LONDON (ICIS)--Eurozone private sector growth slowed closer to a standstill in July on the back of continuing deterioration in manufacturing sector output, according to data from IHS Markit on Monday.
The eurozone composite purchasing managers’ index (PMI) slipped to 51.5 in July compared to 52.2 in June, as solid if slightly slower service sector growth struggles against the sharpest month on month drop in manufacturing sector activity since April 2013.
A PMI score of 50.1 or higher indicates expansion.
The sixth consecutive month of manufacturing sector weakness saw Germany’s composite PMI slip to 50.9 from flash estimates of 51.4 as bearish industrial output almost completely offset service sector growth.
Other key eurozone economies, France, Spain and Italy generated PMI scores of 51.9, 51.7 and 51.0 respectively.
“The service sector continued to sustain the expansion of the overall eurozone economy at the start of the third quarter, but there are signs that the scale of the manufacturing downturn is starting to overwhelm,” said Markit chief business economist Chris Williamson.
Weak demand continued to weigh on eurozone growth, with manufacturing order book levels declining markedly during the period. Employment rose month on month despite the sluggish conditions but the rise was the weakest in more than a year.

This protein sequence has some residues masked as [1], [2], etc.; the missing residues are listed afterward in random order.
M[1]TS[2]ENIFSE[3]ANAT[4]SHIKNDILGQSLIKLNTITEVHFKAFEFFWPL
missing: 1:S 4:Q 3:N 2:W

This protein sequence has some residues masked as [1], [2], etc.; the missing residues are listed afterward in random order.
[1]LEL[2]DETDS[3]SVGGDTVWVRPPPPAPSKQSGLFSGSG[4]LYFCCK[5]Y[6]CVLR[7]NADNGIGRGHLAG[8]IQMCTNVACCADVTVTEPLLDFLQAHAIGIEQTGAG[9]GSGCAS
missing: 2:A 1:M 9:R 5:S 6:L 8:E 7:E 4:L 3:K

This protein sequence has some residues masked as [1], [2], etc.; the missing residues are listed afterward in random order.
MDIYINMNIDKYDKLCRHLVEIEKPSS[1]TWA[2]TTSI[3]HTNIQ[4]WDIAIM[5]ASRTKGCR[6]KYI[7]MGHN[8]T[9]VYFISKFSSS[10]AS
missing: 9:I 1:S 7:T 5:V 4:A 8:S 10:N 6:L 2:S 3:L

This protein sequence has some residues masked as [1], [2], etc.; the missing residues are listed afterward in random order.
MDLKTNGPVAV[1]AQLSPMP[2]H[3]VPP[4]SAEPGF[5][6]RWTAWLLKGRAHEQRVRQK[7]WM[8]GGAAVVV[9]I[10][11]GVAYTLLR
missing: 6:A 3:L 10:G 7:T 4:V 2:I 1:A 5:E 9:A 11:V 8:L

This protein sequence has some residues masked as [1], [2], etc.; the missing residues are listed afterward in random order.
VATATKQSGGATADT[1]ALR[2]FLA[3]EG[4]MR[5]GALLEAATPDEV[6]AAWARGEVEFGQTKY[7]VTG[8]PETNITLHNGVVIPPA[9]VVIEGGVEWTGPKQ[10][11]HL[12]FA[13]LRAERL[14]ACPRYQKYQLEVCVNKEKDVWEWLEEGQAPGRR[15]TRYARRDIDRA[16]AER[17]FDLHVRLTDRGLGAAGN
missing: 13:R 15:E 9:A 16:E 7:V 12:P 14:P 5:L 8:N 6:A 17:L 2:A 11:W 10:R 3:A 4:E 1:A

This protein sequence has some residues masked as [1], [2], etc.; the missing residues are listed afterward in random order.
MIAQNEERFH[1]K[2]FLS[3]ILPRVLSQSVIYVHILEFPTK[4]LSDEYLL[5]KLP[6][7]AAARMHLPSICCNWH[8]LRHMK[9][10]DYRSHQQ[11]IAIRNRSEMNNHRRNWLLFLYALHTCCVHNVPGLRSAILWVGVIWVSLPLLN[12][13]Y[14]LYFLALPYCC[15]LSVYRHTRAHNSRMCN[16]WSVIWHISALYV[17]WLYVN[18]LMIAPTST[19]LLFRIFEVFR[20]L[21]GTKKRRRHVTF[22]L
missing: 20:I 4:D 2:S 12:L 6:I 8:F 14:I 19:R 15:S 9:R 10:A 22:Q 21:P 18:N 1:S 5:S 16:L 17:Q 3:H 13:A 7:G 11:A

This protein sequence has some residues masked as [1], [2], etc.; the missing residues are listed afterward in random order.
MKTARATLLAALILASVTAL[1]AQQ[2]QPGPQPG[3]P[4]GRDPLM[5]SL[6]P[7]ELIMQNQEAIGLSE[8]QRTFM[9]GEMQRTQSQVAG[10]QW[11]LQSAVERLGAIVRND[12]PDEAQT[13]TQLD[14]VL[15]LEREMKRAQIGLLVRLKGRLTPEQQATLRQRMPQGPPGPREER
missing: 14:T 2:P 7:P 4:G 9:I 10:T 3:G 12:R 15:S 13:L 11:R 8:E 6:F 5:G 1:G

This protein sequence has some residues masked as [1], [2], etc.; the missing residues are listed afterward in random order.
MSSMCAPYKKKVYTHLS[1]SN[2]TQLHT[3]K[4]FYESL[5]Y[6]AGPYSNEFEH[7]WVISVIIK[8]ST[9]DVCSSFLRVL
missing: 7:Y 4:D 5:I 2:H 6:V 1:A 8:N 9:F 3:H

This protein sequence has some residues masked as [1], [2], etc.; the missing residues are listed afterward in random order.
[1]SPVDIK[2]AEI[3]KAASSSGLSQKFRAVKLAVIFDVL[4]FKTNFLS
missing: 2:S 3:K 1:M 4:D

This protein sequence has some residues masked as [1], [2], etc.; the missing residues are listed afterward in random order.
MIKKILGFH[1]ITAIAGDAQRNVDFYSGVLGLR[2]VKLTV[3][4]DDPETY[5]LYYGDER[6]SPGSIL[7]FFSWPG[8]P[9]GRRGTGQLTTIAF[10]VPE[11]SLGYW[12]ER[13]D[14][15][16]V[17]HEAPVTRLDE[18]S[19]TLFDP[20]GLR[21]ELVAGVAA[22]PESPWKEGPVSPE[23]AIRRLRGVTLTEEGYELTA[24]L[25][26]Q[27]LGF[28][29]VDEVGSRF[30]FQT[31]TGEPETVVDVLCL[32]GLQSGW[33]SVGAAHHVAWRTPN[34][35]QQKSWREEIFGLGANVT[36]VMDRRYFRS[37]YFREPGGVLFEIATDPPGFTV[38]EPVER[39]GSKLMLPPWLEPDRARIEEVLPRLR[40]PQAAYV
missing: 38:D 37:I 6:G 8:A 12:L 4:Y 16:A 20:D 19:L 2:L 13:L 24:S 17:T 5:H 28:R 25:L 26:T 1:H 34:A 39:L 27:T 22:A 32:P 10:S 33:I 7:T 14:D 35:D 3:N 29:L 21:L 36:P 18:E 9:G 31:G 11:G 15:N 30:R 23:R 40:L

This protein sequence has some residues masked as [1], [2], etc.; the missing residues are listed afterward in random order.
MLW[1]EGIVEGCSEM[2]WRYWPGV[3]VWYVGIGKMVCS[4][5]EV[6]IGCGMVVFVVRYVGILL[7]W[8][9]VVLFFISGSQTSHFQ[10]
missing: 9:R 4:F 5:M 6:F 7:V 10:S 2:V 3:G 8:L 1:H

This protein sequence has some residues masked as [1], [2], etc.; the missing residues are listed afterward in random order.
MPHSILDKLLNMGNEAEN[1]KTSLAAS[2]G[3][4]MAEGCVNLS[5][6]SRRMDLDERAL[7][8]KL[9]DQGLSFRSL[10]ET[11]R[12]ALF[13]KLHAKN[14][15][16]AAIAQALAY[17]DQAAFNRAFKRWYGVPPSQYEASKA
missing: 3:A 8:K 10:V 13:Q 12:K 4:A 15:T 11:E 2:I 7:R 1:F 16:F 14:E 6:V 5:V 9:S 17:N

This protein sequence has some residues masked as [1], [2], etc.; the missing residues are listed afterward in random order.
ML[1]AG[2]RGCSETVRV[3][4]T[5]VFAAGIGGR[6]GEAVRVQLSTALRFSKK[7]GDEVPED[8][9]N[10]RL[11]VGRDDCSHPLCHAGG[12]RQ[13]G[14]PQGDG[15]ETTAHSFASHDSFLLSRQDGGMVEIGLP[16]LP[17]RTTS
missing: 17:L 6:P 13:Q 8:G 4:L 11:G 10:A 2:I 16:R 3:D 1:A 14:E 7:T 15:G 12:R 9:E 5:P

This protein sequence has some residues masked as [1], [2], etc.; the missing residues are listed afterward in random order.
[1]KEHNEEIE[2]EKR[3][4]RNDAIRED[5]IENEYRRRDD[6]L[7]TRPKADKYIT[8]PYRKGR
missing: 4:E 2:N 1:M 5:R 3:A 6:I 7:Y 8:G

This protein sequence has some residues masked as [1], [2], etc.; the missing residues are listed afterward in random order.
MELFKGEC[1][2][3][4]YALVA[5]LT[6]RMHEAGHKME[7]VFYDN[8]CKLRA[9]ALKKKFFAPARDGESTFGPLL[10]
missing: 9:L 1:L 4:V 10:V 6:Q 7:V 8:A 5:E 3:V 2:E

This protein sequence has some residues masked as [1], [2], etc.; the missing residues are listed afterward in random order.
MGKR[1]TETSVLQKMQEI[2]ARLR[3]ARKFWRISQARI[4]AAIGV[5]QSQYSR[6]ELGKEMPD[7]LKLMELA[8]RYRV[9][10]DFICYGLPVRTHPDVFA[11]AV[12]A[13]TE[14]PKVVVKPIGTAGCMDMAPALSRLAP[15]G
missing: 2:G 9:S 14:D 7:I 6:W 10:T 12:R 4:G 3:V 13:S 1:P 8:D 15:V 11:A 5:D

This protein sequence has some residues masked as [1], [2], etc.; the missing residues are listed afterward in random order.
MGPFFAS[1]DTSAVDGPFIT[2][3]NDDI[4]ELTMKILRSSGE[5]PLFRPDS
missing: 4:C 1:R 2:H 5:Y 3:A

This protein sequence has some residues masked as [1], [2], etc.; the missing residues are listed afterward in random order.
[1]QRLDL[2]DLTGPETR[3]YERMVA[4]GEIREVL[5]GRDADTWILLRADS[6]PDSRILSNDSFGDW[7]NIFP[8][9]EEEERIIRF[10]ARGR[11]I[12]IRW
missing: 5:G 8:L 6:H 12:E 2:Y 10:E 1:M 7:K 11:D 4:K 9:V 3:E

Business confidence slipped to its lowest levels in five years, with firms in Germany the least optimistic about business activity over the next 12 months.
The overall pace of economic expansion indicated by the PMI data hints that GDP growth has slipped closer to 0.1% during the month, according to Williamson.
““Trade war worries, slower economic growth, falling demand for business equipment, slumping auto sales and geopolitical concerns such as Brexit led the list of business woes, dragging manufacturing production lower at its fastest rate for over six years,” he said.
“There are signs that [consumer demand] is also losing impetus… adding another headwind to the economy for the coming months,” he added.
Pictured: A car production plant in
Source: Stephan Goerlich/imageBROKER/Shutterstock